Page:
A combination of weakened consumer confidence and a fall in the pound will contribute to a sharp fall in new car sales in the UK, global trade credit insurer Euler Hermes has said.
Despite the Brexit vote earlier in 2016, the overall new car market continued to grow in September, driven by fleet sales. The private sector witnessed a contraction.
Now Euler Hermes has predicted that overall new car sales will fall by 9%,or 205,000 vehicles next year, to 2.4m vehicles.
Part of the reason for this is a depreciating pound causing a volatility in prices. Yann Lacroix, sector advisor at Euler Hermes, said: ““Around 59 per cent of vehicle components for the UK automotive industry are imported from Europe, so it will be necessary to follow the sterling/euro exchange rate in the coming months to determine the potential impact of recent volatility on input prices and margins.
In contrast, the insurer predicted sales will remain flat across the EU. While much of the post Brexit vote has focused on the challenges the UK market now faces, Lacroix pointed out it would also be in the EU’s interest to fashion an amicable agreement for Britain’s exit: “No doubt, the automotive industry will be reliant on an aggressive post-Brexit industrial policy to ensure competitiveness. That said the dependence between the UK and the EU automotive markets is mutual. Many will be hoping for a favorable gentlemen’s agreement for both parties in any upcoming Brexit negotiations.”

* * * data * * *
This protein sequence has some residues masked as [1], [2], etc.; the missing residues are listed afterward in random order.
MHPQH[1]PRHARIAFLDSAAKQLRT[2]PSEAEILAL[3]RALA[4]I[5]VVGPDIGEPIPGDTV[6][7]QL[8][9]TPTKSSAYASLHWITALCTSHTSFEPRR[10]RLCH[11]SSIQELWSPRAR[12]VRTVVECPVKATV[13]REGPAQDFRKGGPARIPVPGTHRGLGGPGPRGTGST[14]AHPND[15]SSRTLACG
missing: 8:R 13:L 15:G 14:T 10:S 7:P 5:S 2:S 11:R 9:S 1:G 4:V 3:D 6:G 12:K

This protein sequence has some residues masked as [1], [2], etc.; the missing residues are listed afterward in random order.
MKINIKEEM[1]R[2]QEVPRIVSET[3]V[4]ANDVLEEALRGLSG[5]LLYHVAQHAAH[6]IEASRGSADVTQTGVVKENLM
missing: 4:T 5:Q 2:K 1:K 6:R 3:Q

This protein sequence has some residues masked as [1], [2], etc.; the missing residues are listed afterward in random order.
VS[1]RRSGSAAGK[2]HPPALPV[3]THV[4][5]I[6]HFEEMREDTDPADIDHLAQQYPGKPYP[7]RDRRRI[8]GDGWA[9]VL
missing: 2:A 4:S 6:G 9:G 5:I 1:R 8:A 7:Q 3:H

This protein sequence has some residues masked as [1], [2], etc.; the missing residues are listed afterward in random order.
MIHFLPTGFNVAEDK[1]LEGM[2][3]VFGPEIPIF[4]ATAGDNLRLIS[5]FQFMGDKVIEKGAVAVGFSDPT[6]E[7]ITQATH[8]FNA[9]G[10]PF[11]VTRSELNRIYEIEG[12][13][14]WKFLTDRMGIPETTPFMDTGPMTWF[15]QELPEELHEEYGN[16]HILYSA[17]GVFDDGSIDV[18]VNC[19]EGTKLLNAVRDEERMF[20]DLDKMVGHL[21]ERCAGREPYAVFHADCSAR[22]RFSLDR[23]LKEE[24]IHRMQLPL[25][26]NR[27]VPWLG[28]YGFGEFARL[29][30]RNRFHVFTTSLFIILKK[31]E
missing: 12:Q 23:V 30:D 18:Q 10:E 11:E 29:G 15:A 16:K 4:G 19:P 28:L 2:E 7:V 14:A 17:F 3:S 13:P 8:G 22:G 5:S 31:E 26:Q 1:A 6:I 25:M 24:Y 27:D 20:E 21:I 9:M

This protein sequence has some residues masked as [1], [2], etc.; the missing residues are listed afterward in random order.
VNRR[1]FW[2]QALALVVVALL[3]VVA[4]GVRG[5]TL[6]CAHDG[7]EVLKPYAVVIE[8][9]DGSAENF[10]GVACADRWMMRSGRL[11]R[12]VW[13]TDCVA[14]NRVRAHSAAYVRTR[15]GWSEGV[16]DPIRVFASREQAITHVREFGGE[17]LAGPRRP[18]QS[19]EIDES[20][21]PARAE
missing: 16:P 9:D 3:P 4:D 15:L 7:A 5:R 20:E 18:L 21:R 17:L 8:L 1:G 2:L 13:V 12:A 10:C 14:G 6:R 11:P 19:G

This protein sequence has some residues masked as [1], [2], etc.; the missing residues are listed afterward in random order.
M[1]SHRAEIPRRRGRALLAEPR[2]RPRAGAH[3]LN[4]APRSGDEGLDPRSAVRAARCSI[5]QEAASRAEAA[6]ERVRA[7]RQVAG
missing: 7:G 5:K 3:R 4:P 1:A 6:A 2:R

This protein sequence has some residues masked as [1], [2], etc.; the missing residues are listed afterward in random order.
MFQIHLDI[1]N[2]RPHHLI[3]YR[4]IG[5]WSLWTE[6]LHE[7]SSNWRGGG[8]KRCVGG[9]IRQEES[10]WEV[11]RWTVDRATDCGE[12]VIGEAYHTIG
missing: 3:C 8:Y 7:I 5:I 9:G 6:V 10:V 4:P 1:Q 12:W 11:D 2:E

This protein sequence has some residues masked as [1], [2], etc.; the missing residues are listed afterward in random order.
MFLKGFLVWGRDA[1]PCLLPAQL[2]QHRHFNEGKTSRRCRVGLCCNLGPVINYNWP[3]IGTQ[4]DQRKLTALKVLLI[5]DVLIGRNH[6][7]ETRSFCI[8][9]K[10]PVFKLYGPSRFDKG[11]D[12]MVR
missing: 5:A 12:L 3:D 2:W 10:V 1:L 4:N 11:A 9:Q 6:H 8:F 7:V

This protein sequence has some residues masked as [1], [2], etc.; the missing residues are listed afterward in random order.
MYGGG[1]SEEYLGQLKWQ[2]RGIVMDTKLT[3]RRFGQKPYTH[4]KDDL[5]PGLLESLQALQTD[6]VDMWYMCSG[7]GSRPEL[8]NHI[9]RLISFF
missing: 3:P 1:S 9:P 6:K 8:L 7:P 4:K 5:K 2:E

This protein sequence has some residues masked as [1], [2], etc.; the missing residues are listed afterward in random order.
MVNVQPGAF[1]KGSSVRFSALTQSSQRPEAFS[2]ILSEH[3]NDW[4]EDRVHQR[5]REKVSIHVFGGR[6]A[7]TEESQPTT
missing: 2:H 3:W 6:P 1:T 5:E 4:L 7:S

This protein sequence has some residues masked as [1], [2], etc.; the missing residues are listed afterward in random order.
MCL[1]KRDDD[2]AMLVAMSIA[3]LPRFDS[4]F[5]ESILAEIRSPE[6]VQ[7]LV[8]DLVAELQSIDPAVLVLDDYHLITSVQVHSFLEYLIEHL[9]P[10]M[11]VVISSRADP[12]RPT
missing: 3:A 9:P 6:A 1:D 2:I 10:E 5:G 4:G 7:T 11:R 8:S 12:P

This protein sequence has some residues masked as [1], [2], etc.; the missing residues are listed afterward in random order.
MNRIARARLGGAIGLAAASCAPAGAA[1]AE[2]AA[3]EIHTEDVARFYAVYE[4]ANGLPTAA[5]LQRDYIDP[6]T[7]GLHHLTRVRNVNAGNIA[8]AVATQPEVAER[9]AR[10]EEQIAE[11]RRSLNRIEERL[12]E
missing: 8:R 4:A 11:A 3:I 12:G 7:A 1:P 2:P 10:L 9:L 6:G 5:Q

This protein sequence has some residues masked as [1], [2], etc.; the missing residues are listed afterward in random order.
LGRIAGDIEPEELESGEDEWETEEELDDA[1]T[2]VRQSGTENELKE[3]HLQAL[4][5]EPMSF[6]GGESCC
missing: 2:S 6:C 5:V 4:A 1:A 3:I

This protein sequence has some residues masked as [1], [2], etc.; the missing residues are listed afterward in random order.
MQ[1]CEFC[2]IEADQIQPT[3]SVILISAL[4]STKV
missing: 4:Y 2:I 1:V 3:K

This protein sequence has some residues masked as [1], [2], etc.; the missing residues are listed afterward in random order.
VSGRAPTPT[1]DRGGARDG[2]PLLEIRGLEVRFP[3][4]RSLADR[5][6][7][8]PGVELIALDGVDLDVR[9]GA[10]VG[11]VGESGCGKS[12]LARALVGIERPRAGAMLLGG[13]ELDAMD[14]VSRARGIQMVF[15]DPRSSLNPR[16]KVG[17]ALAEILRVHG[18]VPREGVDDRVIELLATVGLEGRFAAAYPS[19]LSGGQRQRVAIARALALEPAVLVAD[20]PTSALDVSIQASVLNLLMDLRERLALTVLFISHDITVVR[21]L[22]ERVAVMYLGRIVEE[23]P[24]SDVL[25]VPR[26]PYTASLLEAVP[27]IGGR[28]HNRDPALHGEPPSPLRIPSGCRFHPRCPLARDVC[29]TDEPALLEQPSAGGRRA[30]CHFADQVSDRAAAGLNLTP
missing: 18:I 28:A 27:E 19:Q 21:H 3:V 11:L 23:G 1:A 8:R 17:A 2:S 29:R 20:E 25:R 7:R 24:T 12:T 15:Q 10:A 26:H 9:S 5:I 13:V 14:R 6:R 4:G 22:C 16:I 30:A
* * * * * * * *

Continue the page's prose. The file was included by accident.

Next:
Britain wasn’t the only European country which Euler Hermes predicted would see a fall. The company also predicted the end of Spain’s old car scrappage scheme could lead to a double digit decline in sales.